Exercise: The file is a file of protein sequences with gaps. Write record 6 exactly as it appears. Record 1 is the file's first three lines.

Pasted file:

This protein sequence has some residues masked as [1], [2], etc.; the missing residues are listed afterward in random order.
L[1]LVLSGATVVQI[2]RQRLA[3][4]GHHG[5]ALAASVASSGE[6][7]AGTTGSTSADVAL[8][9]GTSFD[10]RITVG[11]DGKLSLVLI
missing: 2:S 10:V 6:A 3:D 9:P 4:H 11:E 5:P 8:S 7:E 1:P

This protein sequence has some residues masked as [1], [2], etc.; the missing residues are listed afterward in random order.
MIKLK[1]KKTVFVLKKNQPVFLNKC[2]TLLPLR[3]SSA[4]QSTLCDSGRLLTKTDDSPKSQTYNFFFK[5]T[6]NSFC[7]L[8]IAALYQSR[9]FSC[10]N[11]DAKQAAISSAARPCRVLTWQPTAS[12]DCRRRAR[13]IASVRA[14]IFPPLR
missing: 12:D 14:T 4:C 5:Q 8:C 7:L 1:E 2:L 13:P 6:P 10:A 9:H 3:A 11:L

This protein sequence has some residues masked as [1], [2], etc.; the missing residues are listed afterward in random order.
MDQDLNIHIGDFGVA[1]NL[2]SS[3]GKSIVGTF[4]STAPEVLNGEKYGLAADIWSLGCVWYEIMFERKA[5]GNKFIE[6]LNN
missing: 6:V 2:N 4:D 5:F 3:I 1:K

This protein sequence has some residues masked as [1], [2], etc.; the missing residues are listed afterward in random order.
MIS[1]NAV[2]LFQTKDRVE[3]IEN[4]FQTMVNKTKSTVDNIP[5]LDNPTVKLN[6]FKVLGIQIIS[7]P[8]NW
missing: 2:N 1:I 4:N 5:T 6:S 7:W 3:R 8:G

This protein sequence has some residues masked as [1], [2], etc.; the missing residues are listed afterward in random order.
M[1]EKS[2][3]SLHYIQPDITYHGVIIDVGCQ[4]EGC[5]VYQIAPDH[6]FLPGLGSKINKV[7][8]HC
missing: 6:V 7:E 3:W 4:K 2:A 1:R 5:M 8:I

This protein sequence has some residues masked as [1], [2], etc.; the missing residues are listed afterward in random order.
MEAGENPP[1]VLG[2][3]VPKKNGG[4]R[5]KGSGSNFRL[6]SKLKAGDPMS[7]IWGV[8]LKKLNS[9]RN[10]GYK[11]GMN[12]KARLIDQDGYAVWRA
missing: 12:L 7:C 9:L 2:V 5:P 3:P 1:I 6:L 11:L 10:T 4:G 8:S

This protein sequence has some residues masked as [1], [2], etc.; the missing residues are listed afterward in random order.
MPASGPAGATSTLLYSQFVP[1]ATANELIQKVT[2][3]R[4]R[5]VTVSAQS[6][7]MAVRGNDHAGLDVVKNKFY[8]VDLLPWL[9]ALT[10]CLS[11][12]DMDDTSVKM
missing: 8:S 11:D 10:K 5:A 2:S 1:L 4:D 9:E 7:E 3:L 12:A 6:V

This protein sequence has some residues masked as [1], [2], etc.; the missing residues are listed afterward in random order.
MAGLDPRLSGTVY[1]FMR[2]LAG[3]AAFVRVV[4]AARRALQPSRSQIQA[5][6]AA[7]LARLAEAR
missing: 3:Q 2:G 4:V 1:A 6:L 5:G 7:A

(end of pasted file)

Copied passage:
This protein sequence has some residues masked as [1], [2], etc.; the missing residues are listed afterward in random order.
MEAGENPP[1]VLG[2][3]VPKKNGG[4]R[5]KGSGSNFRL[6]SKLKAGDPMS[7]IWGV[8]LKKLNS[9]RN[10]GYK[11]GMN[12]KARLIDQDGYAVWRA
missing: 12:L 7:C 9:L 2:V 5:P 3:P 1:I 6:L 11:L 10:T 4:G 8:S